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Legal Update Article

OFCCP’s Proposed New Scheduling Letter May Fundamentally Change Audits for Contractors

The Office of Federal Contract Compliance Programs (OFCCP) has proposed changes to the notice, or Scheduling Letter and Itemized Listing, it issues to federal contractors and subcontractors selected for annual compliance evaluations. The Scheduling Letter requests the contractor’s affirmative action plan and supporting data. The proposed changes would significantly expand the number of documents and amount of data OFCCP requires federal contractors submit at the outset of an audit.

The proposed changes, if approved by the Office of Management and Budget (OMB) in its current form, will dramatically increase the burden associated with responding to the Scheduling Letter. They also will fundamentally alter how contractors prepare for an audit.

Some of the most significant changes are discussed below.

Impact on University, Corporate Campus AAPs

OFCCP claims in the standard Scheduling Letter that it is entitled to audit all affirmative action plans (AAPs) associated with a campus if the contractor has a “campus-like setting that maintains multiple AAPs,” regardless of which AAP is selected for audit. The Scheduling Letter states:

If you are a post-secondary institution or federal contractor with a campus-like setting that maintains multiple AAPs, you must submit the information requested in this scheduling letter for all AAPs developed for campuses, schools, programs, buildings, departments, or other parts of your institution or company located in [city and state only].

Absent a Functional Affirmative Action Plan (FAAP) agreement with OFCCP, the regulations require contractors to prepare separate affirmative action programs for each establishment at which at least 50 employees work. See 41 CFR 60-2.1(b). Nevertheless, historically, OFCCP has expected both universities and corporations to develop a single AAP to cover multiple buildings on the same campus, provided they operated as a single enterprise. In October 2019, OFCCP issued a Technical Assistance Guide for universities that set out the circumstances in which a university could prepare multiple AAPs for a single campus.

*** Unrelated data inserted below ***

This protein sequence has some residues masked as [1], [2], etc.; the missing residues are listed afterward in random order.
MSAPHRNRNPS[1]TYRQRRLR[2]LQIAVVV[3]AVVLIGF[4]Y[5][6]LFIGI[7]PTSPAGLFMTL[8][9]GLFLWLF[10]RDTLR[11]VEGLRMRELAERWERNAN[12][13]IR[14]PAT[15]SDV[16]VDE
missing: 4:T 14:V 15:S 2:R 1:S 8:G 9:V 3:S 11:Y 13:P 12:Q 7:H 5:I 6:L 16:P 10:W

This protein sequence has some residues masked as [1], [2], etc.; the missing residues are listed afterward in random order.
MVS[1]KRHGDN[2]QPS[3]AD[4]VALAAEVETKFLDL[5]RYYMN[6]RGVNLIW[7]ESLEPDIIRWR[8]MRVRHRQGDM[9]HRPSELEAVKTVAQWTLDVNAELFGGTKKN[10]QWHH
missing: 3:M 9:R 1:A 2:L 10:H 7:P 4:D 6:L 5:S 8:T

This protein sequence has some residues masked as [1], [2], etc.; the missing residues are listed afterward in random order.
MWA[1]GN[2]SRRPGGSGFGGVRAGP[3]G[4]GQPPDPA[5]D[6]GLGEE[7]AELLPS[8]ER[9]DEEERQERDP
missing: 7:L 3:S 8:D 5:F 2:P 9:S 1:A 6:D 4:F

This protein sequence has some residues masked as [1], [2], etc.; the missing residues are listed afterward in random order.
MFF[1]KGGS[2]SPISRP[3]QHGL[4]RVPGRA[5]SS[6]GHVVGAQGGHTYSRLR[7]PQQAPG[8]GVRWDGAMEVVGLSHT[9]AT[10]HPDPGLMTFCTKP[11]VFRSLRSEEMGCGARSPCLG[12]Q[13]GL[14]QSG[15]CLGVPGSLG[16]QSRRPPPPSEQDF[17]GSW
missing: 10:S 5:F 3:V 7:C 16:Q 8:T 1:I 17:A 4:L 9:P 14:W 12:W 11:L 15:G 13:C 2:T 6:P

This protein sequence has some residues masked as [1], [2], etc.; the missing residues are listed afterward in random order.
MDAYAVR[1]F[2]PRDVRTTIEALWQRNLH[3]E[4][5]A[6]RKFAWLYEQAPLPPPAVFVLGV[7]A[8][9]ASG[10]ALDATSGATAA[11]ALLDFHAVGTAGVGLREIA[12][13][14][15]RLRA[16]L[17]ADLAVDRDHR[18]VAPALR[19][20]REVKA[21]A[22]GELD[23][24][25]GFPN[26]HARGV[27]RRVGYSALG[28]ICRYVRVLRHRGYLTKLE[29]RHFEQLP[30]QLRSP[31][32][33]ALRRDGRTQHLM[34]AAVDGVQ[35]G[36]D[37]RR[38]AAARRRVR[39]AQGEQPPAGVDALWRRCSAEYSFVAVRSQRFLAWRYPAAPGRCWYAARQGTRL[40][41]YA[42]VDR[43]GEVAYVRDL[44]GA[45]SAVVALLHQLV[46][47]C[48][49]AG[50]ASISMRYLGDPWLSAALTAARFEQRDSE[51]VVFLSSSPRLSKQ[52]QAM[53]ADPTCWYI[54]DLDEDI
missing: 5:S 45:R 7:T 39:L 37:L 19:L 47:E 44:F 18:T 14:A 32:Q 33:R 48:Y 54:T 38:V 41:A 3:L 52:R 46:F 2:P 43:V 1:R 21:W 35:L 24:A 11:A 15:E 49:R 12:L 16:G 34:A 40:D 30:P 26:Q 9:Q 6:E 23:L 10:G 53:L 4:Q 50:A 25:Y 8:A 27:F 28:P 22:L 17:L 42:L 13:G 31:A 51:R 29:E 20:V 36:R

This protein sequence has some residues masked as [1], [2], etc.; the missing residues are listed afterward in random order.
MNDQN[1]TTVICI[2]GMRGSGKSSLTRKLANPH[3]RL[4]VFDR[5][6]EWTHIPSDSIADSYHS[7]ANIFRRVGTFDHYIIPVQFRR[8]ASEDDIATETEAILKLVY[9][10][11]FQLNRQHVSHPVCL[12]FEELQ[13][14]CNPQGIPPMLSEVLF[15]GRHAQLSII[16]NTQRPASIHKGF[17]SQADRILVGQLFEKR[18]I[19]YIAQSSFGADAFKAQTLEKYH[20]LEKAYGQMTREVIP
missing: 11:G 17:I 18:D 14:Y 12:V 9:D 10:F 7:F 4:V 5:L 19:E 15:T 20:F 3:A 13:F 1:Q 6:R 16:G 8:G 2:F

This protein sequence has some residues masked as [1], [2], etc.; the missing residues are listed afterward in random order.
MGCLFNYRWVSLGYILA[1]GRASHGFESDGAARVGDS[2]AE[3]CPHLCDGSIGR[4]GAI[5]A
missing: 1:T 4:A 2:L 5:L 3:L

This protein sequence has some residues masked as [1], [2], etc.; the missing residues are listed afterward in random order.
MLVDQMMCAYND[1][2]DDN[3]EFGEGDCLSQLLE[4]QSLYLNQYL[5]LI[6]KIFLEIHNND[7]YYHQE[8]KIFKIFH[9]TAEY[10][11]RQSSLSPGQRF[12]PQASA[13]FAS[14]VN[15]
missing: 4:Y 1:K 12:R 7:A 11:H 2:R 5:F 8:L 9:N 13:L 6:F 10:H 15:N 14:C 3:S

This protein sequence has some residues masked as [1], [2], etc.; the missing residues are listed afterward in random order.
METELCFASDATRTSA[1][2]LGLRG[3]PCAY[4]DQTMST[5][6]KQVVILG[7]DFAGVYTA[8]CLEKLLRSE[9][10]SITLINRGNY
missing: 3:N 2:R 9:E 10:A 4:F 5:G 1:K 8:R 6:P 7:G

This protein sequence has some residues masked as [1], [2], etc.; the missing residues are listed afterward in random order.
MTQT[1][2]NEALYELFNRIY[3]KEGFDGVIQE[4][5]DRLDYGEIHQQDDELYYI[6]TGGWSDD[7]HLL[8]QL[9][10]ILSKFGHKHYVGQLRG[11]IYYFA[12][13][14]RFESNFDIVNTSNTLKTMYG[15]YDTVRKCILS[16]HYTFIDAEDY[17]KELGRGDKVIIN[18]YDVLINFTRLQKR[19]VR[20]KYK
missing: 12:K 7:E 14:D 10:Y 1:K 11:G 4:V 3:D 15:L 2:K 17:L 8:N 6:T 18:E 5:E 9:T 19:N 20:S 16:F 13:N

Ordinarily, OFCCP audits each contractor establishment independently and pursuant to a separately issued Scheduling Letter. However, starting in September 2020, in its published methodology for the selection of contractor establishments for audit, OFCCP asserted that it considered the various buildings making up a higher education institution’s campus as subject to a single audit, regardless of whether the institution prepared one or more AAPs within the campus. Accordingly, OFCCP expected a university to submit all AAPs covering the campus where it issued a Scheduling Letter.

OFCCP proposes to enshrine this assertion and, potentially more troubling, expand the concept to all types of contractors who maintain campuses with multiple facilities, not just higher education institutions.

OFCCP has expressed intentions to broaden the scope of its audits. While the scheduling methodology and the Scheduling Letter do not create legal obligations for a contractor, OFCCP is clarifying that it believes it has the right to access data for establishments beyond the physical address it selected for audit.

If this direction makes it into the final version of the revised Scheduling Letter, contractors that prepare multiple AAPs for a single campus should revisit their approach.